Public Release: 

New approaches to reduce scarring

PLOS

Burn injuries, trauma, and surgical procedures can give rise to exuberant scarring, which can lead to physical disability and to patients being stigmatized by their disfigurement. In a review article in this week's PLoS Medicine, Geoffrey Gurtner (Department of Surgery, Stanford University School of Medicine) and colleagues examine the process of such hypertrophic scar formation, the results of current treatments, and the research areas that are likely to lead to advances in the field.

Annually, over 1 million people require treatment for burns in the United States, 2 million are injured in motor vehicle accidents, and over 34 million related surgical procedures are performed. Although the incidence of hypertrophic scarring following these types of injuries is not known, say the authors, "it is a common outcome that creates a problem of enormous magnitude. Treatment of these cases is estimated to cost at least $4 billion per annum in the US alone." And the incidence of burns and traumatic injuries is even greater in the developing world.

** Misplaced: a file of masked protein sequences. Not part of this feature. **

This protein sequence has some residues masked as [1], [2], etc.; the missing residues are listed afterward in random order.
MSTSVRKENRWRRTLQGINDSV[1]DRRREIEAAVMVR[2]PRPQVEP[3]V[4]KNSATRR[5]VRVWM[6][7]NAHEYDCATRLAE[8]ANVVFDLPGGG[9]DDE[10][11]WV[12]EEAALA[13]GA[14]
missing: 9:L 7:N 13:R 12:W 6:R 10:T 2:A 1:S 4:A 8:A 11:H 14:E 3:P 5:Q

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Citation: Aarabi S, Longaker MT, Gurtner GC (2007) Hypertrophic scar formation following burns and trauma: New approaches to treatment. PLoS Med 4(9): e234.

IN YOUR ARTICLE, PLEASE LINK TO THIS URL, WHICH WILL PROVIDE ACCESS TO THE PUBLISHED PAPER: http://medicine.plosjournals.org/perlserv/?request=get-document&doi=10.1371/journal.pmed.0040234

PRESS-ONLY PREVIEW OF THE ARTICLE: http://www.plos.org/press/plme-04-09-gurtner.pdf

Related image for press use: http://www.plos.org/press/plme-04-09-gurtner.jpg

- Caption:Complications of Hypertrophic Scarring

(A) Hypertrophic scars begin as small cutaneous fibrotic regions (arrowheads), which develop into gross scars (arrows) over time. Scarring phenotypes vary widely between different parts of the body for reasons that are at present unclear.

(B) Following burn injury, a patient shows severe joint contracture. (C) Radiograph of the same patient shows erosion of the bone secondary to disuse and contracture. After years of treatment and physical therapy, this patient will only regain minimal hand function.

CONTACT:
Geoffrey Gurtner
Stanford University School of Medicine
257 Campus Drive West
Mayer Building #GK210
Stanford, CA 94305
United States of America
+1 650-724-6672
+1 650-736-1142 (fax)
ggurtner@stanford.edu

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PLoS Medicine is an open access, freely available international medical journal. It publishes original research that enhances our understanding of human health and disease, together with commentary and analysis of important global health issues. For more information, visit http://www.plosmedicine.org

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